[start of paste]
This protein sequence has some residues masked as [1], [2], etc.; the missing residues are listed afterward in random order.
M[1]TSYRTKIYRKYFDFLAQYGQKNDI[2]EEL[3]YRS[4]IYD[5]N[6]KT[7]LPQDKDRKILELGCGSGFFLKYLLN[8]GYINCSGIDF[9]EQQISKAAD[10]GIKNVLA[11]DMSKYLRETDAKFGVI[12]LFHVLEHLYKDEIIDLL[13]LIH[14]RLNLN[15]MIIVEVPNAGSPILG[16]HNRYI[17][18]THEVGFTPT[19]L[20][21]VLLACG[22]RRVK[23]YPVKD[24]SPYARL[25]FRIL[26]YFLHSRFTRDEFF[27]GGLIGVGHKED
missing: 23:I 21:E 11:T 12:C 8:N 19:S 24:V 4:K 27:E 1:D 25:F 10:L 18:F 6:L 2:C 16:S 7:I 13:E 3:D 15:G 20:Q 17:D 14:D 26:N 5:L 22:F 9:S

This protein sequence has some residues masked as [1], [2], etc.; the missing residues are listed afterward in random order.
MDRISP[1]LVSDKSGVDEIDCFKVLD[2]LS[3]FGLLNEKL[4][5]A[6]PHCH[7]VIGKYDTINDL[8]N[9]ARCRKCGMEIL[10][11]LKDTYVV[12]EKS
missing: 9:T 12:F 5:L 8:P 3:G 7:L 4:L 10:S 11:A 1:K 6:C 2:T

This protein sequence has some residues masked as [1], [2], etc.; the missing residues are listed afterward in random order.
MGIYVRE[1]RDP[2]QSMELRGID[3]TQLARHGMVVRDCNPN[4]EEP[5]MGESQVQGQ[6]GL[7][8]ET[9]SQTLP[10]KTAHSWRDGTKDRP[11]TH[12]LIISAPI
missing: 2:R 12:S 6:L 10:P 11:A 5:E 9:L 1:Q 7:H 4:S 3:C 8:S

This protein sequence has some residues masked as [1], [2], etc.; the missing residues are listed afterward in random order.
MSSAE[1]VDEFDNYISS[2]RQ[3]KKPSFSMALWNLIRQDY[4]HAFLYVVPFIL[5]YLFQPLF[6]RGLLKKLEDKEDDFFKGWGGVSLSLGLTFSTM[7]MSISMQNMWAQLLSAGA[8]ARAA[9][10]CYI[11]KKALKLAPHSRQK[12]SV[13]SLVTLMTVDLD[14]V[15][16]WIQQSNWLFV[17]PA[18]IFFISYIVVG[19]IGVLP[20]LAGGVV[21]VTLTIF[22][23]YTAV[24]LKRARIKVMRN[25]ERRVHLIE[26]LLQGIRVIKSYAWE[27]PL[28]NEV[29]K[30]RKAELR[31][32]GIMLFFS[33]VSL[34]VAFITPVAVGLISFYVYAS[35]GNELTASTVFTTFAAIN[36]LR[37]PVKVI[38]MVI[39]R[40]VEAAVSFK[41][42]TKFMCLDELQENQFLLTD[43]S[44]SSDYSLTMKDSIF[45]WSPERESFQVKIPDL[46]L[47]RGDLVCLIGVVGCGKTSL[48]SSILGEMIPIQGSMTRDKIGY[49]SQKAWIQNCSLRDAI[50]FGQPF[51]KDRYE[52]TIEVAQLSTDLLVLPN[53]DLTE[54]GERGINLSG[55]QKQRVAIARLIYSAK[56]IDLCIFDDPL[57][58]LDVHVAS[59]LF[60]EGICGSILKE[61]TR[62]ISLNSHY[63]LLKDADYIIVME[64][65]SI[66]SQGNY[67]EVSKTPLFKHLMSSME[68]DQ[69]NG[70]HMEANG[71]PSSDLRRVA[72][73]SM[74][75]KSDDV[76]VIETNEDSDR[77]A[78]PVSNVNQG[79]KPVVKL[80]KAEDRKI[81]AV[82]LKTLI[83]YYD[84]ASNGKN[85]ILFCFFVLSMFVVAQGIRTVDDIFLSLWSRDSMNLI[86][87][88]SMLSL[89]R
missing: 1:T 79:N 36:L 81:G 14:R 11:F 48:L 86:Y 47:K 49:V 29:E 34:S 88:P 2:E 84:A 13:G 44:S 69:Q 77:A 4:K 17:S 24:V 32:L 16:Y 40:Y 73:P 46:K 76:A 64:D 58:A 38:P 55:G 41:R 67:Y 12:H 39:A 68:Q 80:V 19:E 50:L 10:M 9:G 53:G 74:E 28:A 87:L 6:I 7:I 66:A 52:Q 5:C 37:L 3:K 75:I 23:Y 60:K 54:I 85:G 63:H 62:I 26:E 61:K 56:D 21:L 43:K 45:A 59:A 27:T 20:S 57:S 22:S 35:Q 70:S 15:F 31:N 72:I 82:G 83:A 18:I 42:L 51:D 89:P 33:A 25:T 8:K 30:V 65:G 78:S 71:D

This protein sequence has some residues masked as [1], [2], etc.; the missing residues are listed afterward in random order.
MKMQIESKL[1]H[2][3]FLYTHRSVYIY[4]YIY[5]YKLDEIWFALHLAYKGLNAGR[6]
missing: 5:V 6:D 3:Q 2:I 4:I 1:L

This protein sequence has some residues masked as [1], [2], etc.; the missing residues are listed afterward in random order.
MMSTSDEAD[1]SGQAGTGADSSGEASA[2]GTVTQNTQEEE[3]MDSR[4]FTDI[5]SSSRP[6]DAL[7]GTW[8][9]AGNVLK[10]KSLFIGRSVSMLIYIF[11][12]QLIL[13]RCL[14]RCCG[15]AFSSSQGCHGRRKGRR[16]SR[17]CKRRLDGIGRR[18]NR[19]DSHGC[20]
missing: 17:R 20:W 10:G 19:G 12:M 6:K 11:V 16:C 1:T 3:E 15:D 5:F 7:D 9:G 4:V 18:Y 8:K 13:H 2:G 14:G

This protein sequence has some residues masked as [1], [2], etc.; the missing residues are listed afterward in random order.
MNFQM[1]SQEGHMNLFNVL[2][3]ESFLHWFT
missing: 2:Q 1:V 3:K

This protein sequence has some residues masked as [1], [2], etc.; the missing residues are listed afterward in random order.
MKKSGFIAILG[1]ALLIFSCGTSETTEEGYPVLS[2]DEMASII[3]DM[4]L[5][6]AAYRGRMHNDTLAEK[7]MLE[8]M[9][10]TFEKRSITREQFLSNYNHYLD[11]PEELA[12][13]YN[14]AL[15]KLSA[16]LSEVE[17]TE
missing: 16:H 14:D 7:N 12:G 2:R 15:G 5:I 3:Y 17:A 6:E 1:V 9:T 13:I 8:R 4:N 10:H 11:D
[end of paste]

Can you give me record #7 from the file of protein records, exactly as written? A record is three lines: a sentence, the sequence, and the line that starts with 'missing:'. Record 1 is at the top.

This protein sequence has some residues masked as [1], [2], etc.; the missing residues are listed afterward in random order.
MNFQM[1]SQEGHMNLFNVL[2][3]ESFLHWFT
missing: 2:Q 1:V 3:K